62. Memorandum From the Deputy Under Secretary of State for Economic Affairs (Samuels) to the President’s Assistant for International Economic Affairs (Peterson)1
- Capital Control Programs
I would like to comment briefly on the Capital Control Programs, including Mr. Shultz’ memorandum of March 2.2[Page 150]
Without commenting in detail on the analysis in the Shultz memorandum, I agree basically with the conclusion that we should dismantle the capital controls programs. This should, however, be done progressively and not in one step, for reasons stated in the next paragraph. The controls distort resource allocation and the most efficient development of U.S. and European capital markets, raise the cost of doing business abroad, and give rise to resentments under certain circumstances in foreign countries over the dominating role that U.S. companies play in absorbing capital availabilities in the European capital market. Further, these controls get in the way of attempts to reduce artificial barriers to the flows of capital and resources. Moreover, by now we may have exhausted any short-term balance of payments benefits from the controls, although this conclusion could be debated on a technical level ad infinitum.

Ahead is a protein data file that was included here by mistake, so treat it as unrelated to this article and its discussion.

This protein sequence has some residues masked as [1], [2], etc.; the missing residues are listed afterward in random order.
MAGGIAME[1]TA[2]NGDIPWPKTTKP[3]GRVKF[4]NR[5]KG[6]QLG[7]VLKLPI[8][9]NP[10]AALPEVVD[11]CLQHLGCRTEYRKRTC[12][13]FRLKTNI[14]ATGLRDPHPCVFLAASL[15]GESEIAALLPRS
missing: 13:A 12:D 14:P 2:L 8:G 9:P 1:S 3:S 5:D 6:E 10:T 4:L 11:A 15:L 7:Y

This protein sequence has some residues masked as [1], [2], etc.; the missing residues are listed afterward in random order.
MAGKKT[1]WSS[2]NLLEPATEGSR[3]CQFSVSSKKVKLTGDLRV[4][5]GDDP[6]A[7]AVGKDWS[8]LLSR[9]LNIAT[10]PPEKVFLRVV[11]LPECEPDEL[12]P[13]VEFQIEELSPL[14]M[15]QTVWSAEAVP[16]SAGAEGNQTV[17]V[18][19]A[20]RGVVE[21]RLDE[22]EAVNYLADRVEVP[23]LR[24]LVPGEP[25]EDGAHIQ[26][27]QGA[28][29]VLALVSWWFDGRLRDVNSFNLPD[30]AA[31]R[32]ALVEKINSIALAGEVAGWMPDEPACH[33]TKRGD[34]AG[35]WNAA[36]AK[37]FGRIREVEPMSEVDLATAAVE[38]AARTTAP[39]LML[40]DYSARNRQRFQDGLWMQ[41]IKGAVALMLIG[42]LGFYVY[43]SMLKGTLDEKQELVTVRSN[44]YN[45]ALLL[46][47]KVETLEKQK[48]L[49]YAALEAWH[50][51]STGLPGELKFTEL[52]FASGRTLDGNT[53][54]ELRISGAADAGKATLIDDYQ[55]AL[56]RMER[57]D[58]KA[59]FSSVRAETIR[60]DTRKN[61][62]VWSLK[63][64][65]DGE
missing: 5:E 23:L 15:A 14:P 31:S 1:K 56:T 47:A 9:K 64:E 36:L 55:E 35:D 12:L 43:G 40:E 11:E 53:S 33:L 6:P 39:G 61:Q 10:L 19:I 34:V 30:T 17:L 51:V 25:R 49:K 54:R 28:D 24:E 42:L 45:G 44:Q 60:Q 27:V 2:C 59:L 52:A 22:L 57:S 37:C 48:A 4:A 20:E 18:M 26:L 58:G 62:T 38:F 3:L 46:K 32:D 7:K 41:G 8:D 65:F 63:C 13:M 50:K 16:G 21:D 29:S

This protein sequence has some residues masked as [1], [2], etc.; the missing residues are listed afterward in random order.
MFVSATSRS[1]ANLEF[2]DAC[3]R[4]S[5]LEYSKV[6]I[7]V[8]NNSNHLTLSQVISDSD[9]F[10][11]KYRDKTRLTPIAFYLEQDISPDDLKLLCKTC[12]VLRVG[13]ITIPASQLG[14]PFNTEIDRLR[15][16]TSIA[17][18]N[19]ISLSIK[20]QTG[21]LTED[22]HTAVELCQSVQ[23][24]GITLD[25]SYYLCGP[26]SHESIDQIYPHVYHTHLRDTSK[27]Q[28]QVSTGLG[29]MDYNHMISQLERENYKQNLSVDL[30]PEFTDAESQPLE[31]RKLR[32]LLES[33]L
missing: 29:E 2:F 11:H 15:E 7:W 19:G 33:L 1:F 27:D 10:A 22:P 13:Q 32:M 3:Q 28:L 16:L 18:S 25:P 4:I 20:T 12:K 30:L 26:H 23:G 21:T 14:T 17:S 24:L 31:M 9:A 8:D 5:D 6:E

In stating the above, however, I believe it important that this unwinding should take place in an orderly fashion and take account of the problems involved. For example, in winding down the FDIP, whether we do it through increasing allowables or collapsing schedules or by some other device, we must bear in mind there exists $10.5 billion of outstanding American borrowing abroad which could readily flow into U.S. hands and greatly exacerbate our dollar outflow problem unless the dismantling is handled carefully. Although much of the massive outflow this and last year is a result of the U.S. and European business cycles and interest rate differentials being out of phase with each other and is probably capable of being better stabilized as interest rates change, abandonment of the structure of controls under present circumstances would be viewed as an affirmation of the current widely-held belief abroad that the fundamental U.S. attitude toward the balance of payments is in fact one of “benign neglect.” This would have unfortunate monetary effects, and beyond that would further encourage foreigners to seek ways of insulating themselves from the effects of U.S. economic and monetary policies. I reiterate, therefore, that we should progressively wind down the controls toward elimination, preferably at a substantially accelerated rate over that which has so far prevailed.